March 26, 2015 7:00 am
Updated: March 26, 2015 8:04 am

Better Winnipeg: Dakota Collegiate plans for new athletic field


WINNIPEG — Teams often talk about the home field advantage. It comes with the sound of roaring fans pumping up athletes during a game.

But students at Dakota Collegiate have been missing out on the benefits of playing at home for years.

Now, an ambitious plan is taking shape to bring all the school teams back home to play on a new, state-of-the-art field.

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“Our school has been around for 51 years and the school grounds have remained unchanged for 51 years. We decided to upgrade our facilities,” says Rob Mager, vice-principal at the school and part of the Alumni Field Planning Committee.

“It’s more than just a field. It’ll be a multi-sport facility whether it’s soccer, football, ultimate, field hockey. Everyone will be using the field.”

Plans for the underutilized space are long overdue, said Dean Favoni, who has taught at the school since 1991 and is also part of the planning committee.

“The school has a long history of success in athletics and I think it’s time that our field-sport teams have a place where they can practice and play. Where family, friends and classmates can step outside the building and watch them play. Similar to what our court sports have,” says Favoni.

Right now the field teams are forced to travel to other venues off school grounds for their home games.

It creates a challenge when it comes to co-ordinating transportation, and leads to far fewer fans turning out to watch and cheer on the teams.

“We all have to find our own rides there, which is kind of a struggle,” Dakota Collegiate student Emma Smith said about her soccer team.  “Always going to other fields, fans can’t come out, it’s harder for parents. It’s harder if friends want to see you play. Plus it’s just having that home atmosphere. We never get to experience that.”

The high school’s outdoor green space is in such poor shape, Macho Bockru and the rest of his football team called the University of Manitoba Bison practice field home all season. “We have to take a team school bus and pack the whole team in there.”

The huge open space between the high school and the Bishop Grandin Greenway is used for practice by some of the teams, but the uneven surface, ruts and pieces of concrete debris coming to the surface are taking a toll. Athletes are scrambling over use of the better patches of land and spending unreasonable amounts of time clearing away the rocks.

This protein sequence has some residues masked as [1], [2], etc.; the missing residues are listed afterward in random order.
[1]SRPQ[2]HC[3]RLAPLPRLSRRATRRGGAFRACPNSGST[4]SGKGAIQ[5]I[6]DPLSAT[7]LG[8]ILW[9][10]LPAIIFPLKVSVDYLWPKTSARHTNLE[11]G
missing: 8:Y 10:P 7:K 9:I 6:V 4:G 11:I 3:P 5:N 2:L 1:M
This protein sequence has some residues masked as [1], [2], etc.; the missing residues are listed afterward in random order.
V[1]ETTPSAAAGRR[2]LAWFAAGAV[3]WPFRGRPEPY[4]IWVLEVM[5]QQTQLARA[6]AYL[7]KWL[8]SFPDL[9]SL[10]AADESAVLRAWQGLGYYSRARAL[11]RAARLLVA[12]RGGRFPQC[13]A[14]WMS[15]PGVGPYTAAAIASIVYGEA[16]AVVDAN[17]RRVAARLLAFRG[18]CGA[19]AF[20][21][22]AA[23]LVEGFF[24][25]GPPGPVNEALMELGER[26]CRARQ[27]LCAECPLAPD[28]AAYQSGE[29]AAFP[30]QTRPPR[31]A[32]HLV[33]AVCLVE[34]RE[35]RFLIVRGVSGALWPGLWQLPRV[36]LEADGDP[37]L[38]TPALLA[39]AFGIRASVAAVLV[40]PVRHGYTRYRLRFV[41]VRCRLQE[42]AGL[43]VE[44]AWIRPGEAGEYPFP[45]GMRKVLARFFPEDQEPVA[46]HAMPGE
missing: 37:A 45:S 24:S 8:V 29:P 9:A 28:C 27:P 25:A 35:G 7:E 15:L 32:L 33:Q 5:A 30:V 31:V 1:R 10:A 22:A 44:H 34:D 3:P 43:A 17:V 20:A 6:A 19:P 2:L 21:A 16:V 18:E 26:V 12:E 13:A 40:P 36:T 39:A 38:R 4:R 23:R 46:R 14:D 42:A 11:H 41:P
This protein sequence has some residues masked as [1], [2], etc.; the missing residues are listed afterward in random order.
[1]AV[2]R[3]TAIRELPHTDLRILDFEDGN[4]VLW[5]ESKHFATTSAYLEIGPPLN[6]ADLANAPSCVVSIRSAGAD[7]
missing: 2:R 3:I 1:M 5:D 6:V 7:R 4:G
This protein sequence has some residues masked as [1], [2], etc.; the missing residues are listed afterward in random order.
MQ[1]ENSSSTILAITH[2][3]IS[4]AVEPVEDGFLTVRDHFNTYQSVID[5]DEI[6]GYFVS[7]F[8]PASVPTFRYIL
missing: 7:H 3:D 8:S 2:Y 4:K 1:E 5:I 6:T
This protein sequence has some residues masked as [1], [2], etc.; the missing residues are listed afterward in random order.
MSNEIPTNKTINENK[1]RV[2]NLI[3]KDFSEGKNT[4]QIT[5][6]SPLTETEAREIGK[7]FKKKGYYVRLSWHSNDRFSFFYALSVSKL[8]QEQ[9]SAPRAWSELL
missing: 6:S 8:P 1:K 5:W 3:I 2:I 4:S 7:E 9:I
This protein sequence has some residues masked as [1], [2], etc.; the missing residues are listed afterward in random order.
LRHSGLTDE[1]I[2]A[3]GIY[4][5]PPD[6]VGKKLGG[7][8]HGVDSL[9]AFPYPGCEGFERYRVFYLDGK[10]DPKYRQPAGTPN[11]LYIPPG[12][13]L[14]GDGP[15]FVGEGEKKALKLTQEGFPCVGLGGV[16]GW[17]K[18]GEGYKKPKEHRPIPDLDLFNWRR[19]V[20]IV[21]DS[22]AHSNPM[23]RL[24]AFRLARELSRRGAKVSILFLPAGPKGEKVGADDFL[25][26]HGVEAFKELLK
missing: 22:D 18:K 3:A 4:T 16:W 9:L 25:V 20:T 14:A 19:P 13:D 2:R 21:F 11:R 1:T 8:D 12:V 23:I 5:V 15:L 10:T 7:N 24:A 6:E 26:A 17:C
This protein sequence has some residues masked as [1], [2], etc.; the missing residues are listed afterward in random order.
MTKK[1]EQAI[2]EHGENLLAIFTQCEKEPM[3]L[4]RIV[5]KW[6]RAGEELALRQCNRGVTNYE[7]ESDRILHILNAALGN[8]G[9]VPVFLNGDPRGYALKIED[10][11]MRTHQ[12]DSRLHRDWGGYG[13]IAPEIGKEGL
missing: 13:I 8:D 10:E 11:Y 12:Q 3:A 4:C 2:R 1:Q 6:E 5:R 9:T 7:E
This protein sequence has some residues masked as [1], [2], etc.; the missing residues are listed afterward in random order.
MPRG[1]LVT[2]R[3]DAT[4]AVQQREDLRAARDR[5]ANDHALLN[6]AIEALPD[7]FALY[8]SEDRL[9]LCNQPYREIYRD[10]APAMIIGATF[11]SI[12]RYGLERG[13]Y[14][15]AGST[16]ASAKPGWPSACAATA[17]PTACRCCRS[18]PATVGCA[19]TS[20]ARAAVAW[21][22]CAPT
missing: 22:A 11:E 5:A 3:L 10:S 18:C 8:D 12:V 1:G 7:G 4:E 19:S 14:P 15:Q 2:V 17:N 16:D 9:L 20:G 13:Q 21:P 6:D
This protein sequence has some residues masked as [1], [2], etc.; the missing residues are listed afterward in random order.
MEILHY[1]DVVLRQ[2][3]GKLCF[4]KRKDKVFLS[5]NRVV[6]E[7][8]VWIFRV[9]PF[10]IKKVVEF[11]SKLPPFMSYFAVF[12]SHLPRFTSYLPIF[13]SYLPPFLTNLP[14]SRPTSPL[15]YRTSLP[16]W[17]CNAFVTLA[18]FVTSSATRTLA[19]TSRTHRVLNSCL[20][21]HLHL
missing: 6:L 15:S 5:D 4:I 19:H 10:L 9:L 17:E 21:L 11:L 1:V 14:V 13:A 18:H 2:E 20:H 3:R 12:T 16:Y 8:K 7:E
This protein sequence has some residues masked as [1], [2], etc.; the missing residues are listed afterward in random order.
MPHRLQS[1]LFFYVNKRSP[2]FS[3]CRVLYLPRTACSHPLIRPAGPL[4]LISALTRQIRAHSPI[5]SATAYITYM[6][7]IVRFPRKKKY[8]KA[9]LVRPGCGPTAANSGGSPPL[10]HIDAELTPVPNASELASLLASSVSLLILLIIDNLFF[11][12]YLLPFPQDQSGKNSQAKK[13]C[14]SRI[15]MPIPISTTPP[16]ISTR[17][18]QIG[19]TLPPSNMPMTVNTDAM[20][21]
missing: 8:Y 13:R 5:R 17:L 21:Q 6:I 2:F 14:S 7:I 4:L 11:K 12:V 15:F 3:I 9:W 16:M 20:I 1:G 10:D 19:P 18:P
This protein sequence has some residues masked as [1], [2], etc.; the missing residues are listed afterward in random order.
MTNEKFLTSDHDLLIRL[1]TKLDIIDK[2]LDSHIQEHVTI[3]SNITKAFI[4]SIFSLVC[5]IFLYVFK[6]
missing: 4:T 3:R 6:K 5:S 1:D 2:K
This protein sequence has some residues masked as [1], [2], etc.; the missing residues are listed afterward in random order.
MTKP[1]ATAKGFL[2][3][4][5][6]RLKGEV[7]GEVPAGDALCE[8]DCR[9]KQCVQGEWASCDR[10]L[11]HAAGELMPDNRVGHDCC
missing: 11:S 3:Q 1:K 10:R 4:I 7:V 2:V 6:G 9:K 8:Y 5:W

The new field design would offer more space and way more features, including a rubberized track, 100 metre sprint lanes, an outdoor basketball court, a batting cage and cricket pitch.

The entire school yard would be opened up and metal fence taken down, connecting the track to the greenway.

“Bishop Grandin Greenway is a cycling path, running path, walking path. We’re going to encourage people to walk up, roll up and bike up to watch a game, watch a practice, use the track,” Favoni said.

“We would have it for our kids and for community people. We just think it’s a great opportunity for the greater part of south St. Vital to have access to a facility like this.”

Bringing the sports teams onto a brand new outdoor field is exciting, but it comes at a cost. The school and its alumni are chipping away at raising $5 million in funding.

“We’re a public high school. There’s only so much money to go around so we’re looking for private donations to build something like this,” says Mager. “We look at this no different than an small elementary school fundraising for a new slide on the playground. This is our playground at Dakota Collegiate.”

The Dakota Collegiate Alumni Field campaign started last year. The hope is to have funding in place for the project within the next two to three years.

On April 10 the fundraising committee will host a gala dinner featuring sports broadcaster Jay Onrait and Olympian Jon Montgomery. Find more information at

Better Winnipeg is a weekly feature that focuses on people and events that make Winnipeg better. If you have suggestions for stories, send them to

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